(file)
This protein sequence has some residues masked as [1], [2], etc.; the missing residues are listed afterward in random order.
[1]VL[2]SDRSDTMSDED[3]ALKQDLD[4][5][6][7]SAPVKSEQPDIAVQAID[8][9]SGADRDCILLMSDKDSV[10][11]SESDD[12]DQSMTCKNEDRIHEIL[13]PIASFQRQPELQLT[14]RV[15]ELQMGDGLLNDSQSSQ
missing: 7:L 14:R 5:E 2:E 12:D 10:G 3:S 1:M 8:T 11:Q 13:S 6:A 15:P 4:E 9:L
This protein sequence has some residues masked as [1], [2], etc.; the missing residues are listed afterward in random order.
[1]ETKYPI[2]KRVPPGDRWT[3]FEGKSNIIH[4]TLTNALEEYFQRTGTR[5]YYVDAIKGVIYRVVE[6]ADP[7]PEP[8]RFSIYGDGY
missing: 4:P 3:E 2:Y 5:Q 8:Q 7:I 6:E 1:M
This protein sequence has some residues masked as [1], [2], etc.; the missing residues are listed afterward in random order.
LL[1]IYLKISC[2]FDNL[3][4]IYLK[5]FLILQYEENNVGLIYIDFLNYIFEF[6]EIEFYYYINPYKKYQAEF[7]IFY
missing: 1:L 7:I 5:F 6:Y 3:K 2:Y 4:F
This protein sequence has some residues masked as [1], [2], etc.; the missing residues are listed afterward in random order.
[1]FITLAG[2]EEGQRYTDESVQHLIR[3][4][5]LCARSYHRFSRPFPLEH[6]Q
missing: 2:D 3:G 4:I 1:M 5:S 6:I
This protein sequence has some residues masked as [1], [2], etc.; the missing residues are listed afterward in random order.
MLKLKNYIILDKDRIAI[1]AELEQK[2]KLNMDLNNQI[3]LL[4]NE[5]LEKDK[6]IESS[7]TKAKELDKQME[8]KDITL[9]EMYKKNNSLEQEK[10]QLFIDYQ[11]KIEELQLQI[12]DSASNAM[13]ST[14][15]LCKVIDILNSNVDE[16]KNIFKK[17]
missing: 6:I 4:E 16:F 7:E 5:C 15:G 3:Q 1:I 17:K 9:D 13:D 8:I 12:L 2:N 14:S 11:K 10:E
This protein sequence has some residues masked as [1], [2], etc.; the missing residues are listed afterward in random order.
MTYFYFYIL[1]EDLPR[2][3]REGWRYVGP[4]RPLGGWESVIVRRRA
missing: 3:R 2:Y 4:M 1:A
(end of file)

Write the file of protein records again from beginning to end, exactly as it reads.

This protein sequence has some residues masked as [1], [2], etc.; the missing residues are listed afterward in random order.
[1]VL[2]SDRSDTMSDED[3]ALKQDLD[4][5][6][7]SAPVKSEQPDIAVQAID[8][9]SGADRDCILLMSDKDSV[10][11]SESDD[12]DQSMTCKNEDRIHEIL[13]PIASFQRQPELQLT[14]RV[15]ELQMGDGLLNDSQSSQ
missing: 7:L 14:R 5:E 2:E 12:D 10:G 3:S 1:M 8:T 11:Q 13:S 6:A 15:P 4:E 9:L
This protein sequence has some residues masked as [1], [2], etc.; the missing residues are listed afterward in random order.
[1]ETKYPI[2]KRVPPGDRWT[3]FEGKSNIIH[4]TLTNALEEYFQRTGTR[5]YYVDAIKGVIYRVVE[6]ADP[7]PEP[8]RFSIYGDGY
missing: 4:P 3:E 2:Y 5:Q 8:Q 7:I 6:E 1:M
This protein sequence has some residues masked as [1], [2], etc.; the missing residues are listed afterward in random order.
LL[1]IYLKISC[2]FDNL[3][4]IYLK[5]FLILQYEENNVGLIYIDFLNYIFEF[6]EIEFYYYINPYKKYQAEF[7]IFY
missing: 1:L 7:I 5:F 6:Y 3:K 2:Y 4:F
This protein sequence has some residues masked as [1], [2], etc.; the missing residues are listed afterward in random order.
[1]FITLAG[2]EEGQRYTDESVQHLIR[3][4][5]LCARSYHRFSRPFPLEH[6]Q
missing: 2:D 3:G 4:I 1:M 5:S 6:I
This protein sequence has some residues masked as [1], [2], etc.; the missing residues are listed afterward in random order.
MLKLKNYIILDKDRIAI[1]AELEQK[2]KLNMDLNNQI[3]LL[4]NE[5]LEKDK[6]IESS[7]TKAKELDKQME[8]KDITL[9]EMYKKNNSLEQEK[10]QLFIDYQ[11]KIEELQLQI[12]DSASNAM[13]ST[14][15]LCKVIDILNSNVDE[16]KNIFKK[17]
missing: 6:I 4:E 16:F 7:E 5:C 15:G 3:Q 1:I 17:K 9:D 13:D 8:I 12:L 2:N 14:S 11:K 10:E
This protein sequence has some residues masked as [1], [2], etc.; the missing residues are listed afterward in random order.
MTYFYFYIL[1]EDLPR[2][3]REGWRYVGP[4]RPLGGWESVIVRRRA
missing: 3:R 2:Y 4:M 1:A